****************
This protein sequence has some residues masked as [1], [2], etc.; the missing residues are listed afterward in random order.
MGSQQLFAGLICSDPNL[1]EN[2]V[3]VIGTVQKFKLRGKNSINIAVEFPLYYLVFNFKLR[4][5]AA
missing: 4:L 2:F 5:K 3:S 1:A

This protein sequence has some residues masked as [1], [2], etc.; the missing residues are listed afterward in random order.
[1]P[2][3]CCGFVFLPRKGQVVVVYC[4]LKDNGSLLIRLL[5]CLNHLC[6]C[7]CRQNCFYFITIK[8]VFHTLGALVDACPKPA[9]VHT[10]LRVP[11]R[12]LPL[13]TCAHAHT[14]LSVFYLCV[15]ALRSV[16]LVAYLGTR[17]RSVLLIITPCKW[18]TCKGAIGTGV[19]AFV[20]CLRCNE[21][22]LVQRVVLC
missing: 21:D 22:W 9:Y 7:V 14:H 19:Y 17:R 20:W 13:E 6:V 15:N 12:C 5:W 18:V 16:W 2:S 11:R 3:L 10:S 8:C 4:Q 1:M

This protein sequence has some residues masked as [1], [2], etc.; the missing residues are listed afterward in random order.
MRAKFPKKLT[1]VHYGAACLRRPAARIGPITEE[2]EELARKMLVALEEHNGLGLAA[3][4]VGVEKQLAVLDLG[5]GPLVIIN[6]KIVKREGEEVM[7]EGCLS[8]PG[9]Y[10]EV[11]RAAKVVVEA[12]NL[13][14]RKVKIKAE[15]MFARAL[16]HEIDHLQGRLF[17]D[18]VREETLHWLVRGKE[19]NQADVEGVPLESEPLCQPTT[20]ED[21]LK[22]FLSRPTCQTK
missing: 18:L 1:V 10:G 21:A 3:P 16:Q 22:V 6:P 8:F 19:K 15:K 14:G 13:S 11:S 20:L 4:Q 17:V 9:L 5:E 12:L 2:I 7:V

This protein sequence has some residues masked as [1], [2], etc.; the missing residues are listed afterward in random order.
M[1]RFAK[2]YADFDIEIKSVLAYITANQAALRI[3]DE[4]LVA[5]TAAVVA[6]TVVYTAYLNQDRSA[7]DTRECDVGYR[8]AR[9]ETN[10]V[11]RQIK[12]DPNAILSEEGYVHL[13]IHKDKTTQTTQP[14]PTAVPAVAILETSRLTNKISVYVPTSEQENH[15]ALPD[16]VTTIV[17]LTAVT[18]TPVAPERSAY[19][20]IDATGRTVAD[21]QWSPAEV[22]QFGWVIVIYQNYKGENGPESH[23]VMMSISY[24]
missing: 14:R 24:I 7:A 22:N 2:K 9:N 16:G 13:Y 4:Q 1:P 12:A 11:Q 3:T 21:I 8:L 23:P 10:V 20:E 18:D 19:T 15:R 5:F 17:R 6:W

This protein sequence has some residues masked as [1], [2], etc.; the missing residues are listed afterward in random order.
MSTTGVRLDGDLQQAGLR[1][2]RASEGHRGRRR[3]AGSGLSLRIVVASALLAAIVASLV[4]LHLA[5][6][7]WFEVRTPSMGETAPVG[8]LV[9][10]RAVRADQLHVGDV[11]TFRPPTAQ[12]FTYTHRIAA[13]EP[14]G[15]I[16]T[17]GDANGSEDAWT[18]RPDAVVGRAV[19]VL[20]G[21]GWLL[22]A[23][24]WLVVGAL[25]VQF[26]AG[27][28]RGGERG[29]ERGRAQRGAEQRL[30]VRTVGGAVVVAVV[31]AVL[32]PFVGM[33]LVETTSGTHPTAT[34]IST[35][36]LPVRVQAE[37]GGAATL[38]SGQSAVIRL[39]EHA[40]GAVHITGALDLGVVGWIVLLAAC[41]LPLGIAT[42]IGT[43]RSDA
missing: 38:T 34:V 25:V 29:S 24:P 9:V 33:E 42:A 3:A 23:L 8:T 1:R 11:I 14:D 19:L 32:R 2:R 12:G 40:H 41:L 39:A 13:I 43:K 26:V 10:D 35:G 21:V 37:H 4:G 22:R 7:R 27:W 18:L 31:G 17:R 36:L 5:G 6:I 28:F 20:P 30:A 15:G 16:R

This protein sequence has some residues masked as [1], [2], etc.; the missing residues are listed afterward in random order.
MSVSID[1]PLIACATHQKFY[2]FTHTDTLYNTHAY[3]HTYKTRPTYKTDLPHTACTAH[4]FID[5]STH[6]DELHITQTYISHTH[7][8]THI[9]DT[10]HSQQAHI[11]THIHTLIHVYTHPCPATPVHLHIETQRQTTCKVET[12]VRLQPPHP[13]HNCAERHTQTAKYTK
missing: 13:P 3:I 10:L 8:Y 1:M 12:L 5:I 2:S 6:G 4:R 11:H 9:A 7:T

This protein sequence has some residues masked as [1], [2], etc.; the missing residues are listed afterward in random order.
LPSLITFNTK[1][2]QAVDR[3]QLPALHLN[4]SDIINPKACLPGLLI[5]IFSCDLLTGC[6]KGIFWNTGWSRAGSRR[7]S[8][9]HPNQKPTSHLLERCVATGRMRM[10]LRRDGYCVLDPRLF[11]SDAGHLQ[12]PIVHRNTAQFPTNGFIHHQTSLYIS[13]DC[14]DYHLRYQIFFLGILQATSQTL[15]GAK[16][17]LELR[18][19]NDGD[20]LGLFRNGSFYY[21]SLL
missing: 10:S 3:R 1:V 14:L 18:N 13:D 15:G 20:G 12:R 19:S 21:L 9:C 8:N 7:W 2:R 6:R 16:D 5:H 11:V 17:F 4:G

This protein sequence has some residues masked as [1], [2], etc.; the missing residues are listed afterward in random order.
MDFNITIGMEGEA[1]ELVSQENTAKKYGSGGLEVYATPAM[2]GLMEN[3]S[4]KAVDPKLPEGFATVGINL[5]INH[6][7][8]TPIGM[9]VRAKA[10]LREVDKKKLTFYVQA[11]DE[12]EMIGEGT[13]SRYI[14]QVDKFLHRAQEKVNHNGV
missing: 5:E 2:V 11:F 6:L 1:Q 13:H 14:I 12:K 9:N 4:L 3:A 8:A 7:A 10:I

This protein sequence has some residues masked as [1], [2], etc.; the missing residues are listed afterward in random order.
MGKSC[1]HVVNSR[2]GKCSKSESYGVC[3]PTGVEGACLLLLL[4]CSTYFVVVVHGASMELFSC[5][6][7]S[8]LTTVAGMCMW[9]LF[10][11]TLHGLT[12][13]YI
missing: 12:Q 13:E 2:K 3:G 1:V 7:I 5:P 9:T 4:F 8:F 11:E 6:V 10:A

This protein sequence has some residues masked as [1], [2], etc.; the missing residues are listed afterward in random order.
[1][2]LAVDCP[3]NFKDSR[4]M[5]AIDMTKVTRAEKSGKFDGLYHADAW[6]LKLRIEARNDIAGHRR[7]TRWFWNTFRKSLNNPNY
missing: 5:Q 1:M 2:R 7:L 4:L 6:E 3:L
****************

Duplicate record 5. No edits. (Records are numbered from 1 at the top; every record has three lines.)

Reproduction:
This protein sequence has some residues masked as [1], [2], etc.; the missing residues are listed afterward in random order.
MSTTGVRLDGDLQQAGLR[1][2]RASEGHRGRRR[3]AGSGLSLRIVVASALLAAIVASLV[4]LHLA[5][6][7]WFEVRTPSMGETAPVG[8]LV[9][10]RAVRADQLHVGDV[11]TFRPPTAQ[12]FTYTHRIAA[13]EP[14]G[15]I[16]T[17]GDANGSEDAWT[18]RPDAVVGRAV[19]VL[20]G[21]GWLL[22]A[23][24]WLVVGAL[25]VQF[26]AG[27][28]RGGERG[29]ERGRAQRGAEQRL[30]VRTVGGAVVVAVV[31]AVL[32]PFVGM[33]LVETTSGTHPTAT[34]IST[35][36]LPVRVQAE[37]GGAATL[38]SGQSAVIRL[39]EHA[40]GAVHITGALDLGVVGWIVLLAAC[41]LPLGIAT[42]IGT[43]RSDA
missing: 38:T 34:V 25:V 29:S 24:P 9:V 33:E 42:A 3:A 23:L 8:T 1:R 11:I 14:D 19:L 32:R 2:R 12:G 40:H 41:L 39:A 13:I 43:K 26:V 10:D 35:G 21:V 37:H 4:G 22:R 7:R 27:W 18:L 31:G 17:R 36:L 5:G 6:I 28:F 20:P 30:A 15:G 16:R